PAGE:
He watched Thor leave, but didn't move. Once Thor was out of sight, he turned his head slightly to the right and said, "Creeping about in the shadows, eavesdropping, despite its entertainment value, does tend to earn one a reputation as a sneak and a liar." He had not been aware of her presence until she gave herself away with an irritated sigh that mirrored his own when Thor arrived. The detection spell located hidden passages, not people.

"I'm a spy. It goes with the job description." Behind him, the shadows coalesced into Natasha. "Besides, I was here first. You and Thor barged in and put on your little drama."

Eyes once again on the doorway, he said, "I'm sorry. You weren't entertained?"

"Not a fan of reality TV." Her voice sounded closer, though he hadn't heard her move. "Thor's got it wrong, doesn't he?"

"Thor takes wrong to epic proportions," replied Loki, dryly.

"You're not Darcy's friend."

"I'm not?"

"Not unless friends stick their tongues in each other's mouths."

Loki shrugged. "They don't? I'm not familiar with all Midgard customs." He smirked over his shoulder at her. "You and Barton-?"

"Why'd you kiss her?"

"The first time?" Agent Romanoff knew full well why he had kissed Darcy on the way home from Zozobra. "She asked. It seemed the 'friendly' thing to do." He swept a long look over the walls before him, taking in the structural features. Steel, he thought vaguely, The bane of elves but never a problem for my kind. Why not? For some reason, the idea seemed mildly relevant to...something.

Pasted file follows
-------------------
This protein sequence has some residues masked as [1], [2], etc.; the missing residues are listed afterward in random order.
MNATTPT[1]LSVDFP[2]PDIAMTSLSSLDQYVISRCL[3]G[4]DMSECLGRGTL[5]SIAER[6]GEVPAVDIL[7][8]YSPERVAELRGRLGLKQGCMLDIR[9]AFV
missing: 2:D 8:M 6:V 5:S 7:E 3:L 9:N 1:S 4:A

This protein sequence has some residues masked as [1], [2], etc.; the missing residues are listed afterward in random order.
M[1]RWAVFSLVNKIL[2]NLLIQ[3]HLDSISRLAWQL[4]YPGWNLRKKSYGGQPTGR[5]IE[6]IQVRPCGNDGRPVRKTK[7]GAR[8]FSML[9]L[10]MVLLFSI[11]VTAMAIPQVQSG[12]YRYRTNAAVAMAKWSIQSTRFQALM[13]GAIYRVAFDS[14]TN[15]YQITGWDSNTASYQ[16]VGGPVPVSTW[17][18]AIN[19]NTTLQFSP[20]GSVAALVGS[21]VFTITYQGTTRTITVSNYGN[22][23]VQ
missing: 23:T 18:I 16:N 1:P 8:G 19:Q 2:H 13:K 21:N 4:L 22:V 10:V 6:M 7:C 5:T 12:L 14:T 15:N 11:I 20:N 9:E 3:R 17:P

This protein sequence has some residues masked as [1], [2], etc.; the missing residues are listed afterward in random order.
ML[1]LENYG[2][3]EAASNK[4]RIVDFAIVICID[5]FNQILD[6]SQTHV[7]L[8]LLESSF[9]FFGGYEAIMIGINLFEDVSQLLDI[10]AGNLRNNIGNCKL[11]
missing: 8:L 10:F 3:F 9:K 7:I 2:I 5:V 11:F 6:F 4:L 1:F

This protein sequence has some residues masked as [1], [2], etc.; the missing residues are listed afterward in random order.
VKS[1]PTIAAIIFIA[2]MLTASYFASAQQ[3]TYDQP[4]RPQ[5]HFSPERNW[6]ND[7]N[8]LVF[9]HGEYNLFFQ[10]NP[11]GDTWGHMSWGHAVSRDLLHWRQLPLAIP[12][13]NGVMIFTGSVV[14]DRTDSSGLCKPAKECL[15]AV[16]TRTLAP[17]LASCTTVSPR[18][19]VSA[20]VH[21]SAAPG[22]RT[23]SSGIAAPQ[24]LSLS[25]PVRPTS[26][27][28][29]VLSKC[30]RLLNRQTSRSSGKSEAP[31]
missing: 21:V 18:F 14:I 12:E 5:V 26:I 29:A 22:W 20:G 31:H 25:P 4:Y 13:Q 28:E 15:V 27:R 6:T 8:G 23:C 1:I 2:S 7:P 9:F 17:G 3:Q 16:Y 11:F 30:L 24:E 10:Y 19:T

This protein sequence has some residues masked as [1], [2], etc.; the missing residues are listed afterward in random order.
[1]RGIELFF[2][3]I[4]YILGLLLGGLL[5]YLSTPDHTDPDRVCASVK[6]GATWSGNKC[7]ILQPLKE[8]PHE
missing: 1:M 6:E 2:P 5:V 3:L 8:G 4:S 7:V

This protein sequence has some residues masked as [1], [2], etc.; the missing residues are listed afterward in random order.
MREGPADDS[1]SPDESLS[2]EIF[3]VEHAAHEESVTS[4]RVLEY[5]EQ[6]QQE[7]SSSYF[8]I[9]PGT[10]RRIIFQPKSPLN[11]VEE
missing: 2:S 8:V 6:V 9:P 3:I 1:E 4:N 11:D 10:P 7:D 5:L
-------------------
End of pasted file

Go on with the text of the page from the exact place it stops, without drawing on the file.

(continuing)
Behind him, he heard the faint sound of steel sliding through a leather holster, and the snick of a gun's safety. "Odd," he said. "I always thought defending a woman's honor fell to her father."

"I've read her file. Her parents don't give a shit." Her voice was even closer now. "Can bullets even kill your kind?"

"Thor? Unlikely. His skull is too thick." He looked down at his hands; quite recently a ruined mess, now whole and unscarred. "The high velocity rounds in your gun might penetrate mine, though." A spell came back to him, simple but lost until now. He moved his fingers, shaping the form and a bright globe of light lit the wall before him. "My brains, splattered like paint on the wall. That might do it."

"You'd let me do it." It was a statement, not a question.

"What I do for science," he said with exaggerated wistfulness.

He heard her huff of grim laughter. "Does she know?"

"Does she know what?" He turned and faced Natasha and the gun.

"Do you know?" She lowered the weapon, thumbed on the safety and slid it back into the holster, her penetrating gaze sweeping his face.

He stared sadly at the weapon. "You needs be more specific. My facility with riddles ran off with my memories."

"Your injuries, when you came back here, looked like somebody was trying damned hard to kill you."

"Odin can be enthusiastic." Natasha smirked knowingly at his answer and he looked away, a memory skittering from his grasp. His eyes once again went to the gun. "A key aspect of science is testing one's hypothesis."

"I'm not giving you what you want."

He smiled cheerlessly. "It's what Barton would want."

"He wants your head on his wall. But trophies aren't much fun unless you shoot them yourself. I'm not stealing his kill."